The fourth reason may be less concerned with the literature than with some dramatic event in the writer’s life. Van Gogh was an artist rather than a writer but Millon (Office de Tourisme, Auvers-sur-Oise, personnal communication in 1993) commented that many people visited Auvers-sur-Oise near Paris because of its association with the manner of the artist’s death rather than with his art.”

If you’d like information on Haworth and Bronte country, click here.

I would never have understood Symonds’s description if I hadn’t travelled to Venice

This from Lucinda Matthews-Jones on John Addington Symonds, Venice and literary tourism:

“In the weeks leading up to the recent NAVSA/BAVS/AVSA conference, hosted by Ca’ Foscari University in Venice, I read the following passage from John Addington Symonds’s The Fine Arts, the third volume in his Renaissance in Italy series:

Venice, with her pavement of liquid chrysoprase, with her palaces of porphyry and marble, her frescoed facades, her quays and squares aglow with the costumes of the Levant, her lagoons afloat with the galleys of all nations, her churches floored with mosaics, her silvery domes and ceilings glittering with sculpture bathed in molten gold.

I included this passage in my conference paper as an example of Symonds’s ‘Venice register’—typical of his diction and figurative language when describing Italy’s “sea city”. On my first reading I hit the seventh word and paused. Chrysoprase. What was that? A Google search revealed it was a semi-precious stone, and a Google Image search revealed it was green in colour, somewhere between jade and aqua-marine, veined through with lines of a darker shade. After this moment’s distraction on the Internet, I thought little more of Symonds’s use of this stone in his writing.

A few weeks later I found myself on a plane landing at Marco Polo Airport, Venice. A short bus ride later I was at the Piazzale Roma catching a vaporetti on my way to San Marco. It was then I noticed the water—its colour, its movement and its differing shades. A striking phrase resurfaced in my mind: “Venice, with her pavement of liquid chrysoprase”. What I had assumed to be Symonds’s purple prose, yet another example of his hyperbolic tendencies, proved to be a rather exact description. The canals were indeed a striking shade of blue-green, and everywhere I looked, the luminous brine was interspersed with dark fronds of seaweed.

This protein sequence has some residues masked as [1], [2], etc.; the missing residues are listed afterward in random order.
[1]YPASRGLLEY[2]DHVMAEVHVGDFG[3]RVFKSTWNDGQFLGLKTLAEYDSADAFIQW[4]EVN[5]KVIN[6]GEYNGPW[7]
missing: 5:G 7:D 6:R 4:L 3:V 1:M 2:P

This moment was revelatory. I would never have understood Symonds’s description if I hadn’t travelled to Venice. I would never have sympathised with nor understood his paradoxically literal use [of] metaphor. I would never have fully shared his affective response to Venice’s dilapidated beauty and rich colour palette. My understanding of the way Symonds envisioned the city had changed. Was this unquantifiable? Certainly. Was it sentimental? Perhaps. But there had been an undeniable shift.”

If you want to understand Symonds’s description for yourself, here’s information on visiting Venice.